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Crawl Space Encapsulation - Part II


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Well, everyone seemed to like my previous thread regarding the encapsulation of my crawl space in our current home in South Carolina. So, here I start my odyssey of encapsulating the crawl space in our (hopefully) final/retirement home in the mountains of North Carolina.

Old thread, in case you want to check it out https://www.inspectorsjournal.com/forum ... C_ID=18281

In this home it is a more "standard" crawl space, meaning everywhere is actually crawling, rather than walking in our previous endeavor. There are no obvious water issues, but some joists do have a little white fuzz. Again, to reiterate - I'm not a mold fanatic. I get it, it is everywhere.....

Having done the research the last time, I could limit myself to contractors who sell the "system" I decided on last time. If you read my previous thread, I ended up with odor issues after the encapsulation that were solved with an under barrier de-pressurization system using off the shell radon mitigation equipment. There are only two companies who service the area, so now I had my list of contractors. My scope of work was well defined before either of the "salesman" showed up on site. Heck, I wasn't even there. I gave them the address and told them to go measure and price it including what I wanted. They were both a little surprised that they had a prospect who understood what they wanted and after some discussion agreed to go by without me there to "be sold".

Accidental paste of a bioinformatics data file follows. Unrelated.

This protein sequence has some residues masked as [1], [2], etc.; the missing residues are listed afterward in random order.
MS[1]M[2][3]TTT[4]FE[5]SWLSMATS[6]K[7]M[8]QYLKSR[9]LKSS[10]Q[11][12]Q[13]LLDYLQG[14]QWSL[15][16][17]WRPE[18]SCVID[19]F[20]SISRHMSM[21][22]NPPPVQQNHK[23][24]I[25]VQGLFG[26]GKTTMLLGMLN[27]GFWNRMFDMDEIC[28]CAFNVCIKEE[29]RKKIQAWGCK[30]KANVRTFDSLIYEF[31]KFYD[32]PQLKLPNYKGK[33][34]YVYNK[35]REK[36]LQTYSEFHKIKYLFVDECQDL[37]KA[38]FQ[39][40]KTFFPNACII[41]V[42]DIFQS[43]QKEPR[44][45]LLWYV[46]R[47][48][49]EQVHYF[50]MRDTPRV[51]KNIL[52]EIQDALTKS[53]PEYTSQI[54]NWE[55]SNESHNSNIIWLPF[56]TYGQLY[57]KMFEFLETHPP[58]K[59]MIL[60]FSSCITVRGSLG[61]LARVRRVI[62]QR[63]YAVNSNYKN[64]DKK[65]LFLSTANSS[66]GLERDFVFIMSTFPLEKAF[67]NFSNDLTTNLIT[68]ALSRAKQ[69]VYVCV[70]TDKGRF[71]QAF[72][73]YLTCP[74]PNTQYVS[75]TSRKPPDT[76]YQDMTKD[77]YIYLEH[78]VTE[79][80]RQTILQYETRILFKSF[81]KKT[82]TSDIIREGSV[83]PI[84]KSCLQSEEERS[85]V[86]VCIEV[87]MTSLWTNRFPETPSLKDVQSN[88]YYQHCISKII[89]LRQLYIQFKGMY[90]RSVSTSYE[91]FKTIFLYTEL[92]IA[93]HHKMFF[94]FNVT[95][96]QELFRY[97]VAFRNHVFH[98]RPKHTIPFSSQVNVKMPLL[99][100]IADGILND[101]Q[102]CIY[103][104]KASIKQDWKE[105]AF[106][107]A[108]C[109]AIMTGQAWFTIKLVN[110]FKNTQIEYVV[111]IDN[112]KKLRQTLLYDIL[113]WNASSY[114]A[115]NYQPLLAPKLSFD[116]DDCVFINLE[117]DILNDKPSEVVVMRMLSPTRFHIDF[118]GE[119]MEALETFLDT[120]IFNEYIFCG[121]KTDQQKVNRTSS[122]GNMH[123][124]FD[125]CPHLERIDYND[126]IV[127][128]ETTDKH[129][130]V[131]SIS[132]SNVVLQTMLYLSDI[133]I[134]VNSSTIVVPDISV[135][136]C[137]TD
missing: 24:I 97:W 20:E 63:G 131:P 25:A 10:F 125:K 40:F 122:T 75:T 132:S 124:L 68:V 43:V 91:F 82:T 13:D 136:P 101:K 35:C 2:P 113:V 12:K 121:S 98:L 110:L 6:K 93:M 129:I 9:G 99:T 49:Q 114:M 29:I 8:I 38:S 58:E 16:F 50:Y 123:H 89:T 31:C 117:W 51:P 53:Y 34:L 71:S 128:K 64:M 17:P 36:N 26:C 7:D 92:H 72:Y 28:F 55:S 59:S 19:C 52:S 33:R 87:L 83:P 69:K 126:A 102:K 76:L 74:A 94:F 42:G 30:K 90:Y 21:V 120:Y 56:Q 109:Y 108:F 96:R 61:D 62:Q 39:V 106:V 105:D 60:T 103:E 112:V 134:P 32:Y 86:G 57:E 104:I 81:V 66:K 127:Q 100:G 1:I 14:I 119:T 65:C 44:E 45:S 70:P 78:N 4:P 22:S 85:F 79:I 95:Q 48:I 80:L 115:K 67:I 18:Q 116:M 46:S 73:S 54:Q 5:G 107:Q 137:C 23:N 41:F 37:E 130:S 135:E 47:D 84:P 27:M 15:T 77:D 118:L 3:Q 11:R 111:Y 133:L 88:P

Scope of work included 20 mil floor, 12 mil walls up to 3" from the sill plate for pest inspection purposes, commercial dehumidifier, sump pump and under barrier de-pressurization system.

I'll call them company "A" and Company "B".

After both inspected the property, here is their response:

Company "A" called an gave me a price, no written proposal. In discussion I was able to figure out that he didn't feel I needed a sump pump or under barrier de-pressurization system and didn't include them in his price. Whe I again indicated that was what I wanted, he again said I didn't need it and we could deal with those issues later if they were needed.

Company "B" e-maild me a full written proposal including a schematic of the house, where equipment would be installed and about 40 photos of the house & crawlspace. He then called me and explained the proposal completely. Additionally he was concerned about a crack he found in the foundation wall and questioned me about it.

Company "A" was about $150 less expensive than Company "B", but Company "B" included all the equipment and services I wanted.

So, who to choose??

For giggles, here are some photos, including the crack in the foundation which I was aware of and have had evaluated by a friend who is a licensed architect/PE in North Carolina.

OK, here is the outside view of the crack. It's in the corner (sorry the photo is sideways)

Here is what it looks like inside the crawl. Note that the "fill dirt" inside the crawl is also cracked.

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You sure know how to pick them (houses) out.

That crack doesn't seem to have much significance despite being somewhat scary. What did the PE say about it?

Marc

Yea, I can pick them.... Usually, it's the wife that "falls in love" with them.

I post the architect/PE comments later after i see the comments here [:-taped]

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I would question whether you would need a commercial dehumidifier with the sealed crawl space. Possible condition it with a little air from the HVAC.

The crack is wide for a typical shrinkage crack. With brick outside it is possible that the crack developed due to expansion of the brick. Brick absorbs moisture and expands. Block shrinks as it cures.

Not sure why you have cracks in the soil near the crack in the wall.

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I would question whether you would need a commercial dehumidifier with the sealed crawl space. Possible condition it with a little air from the HVAC.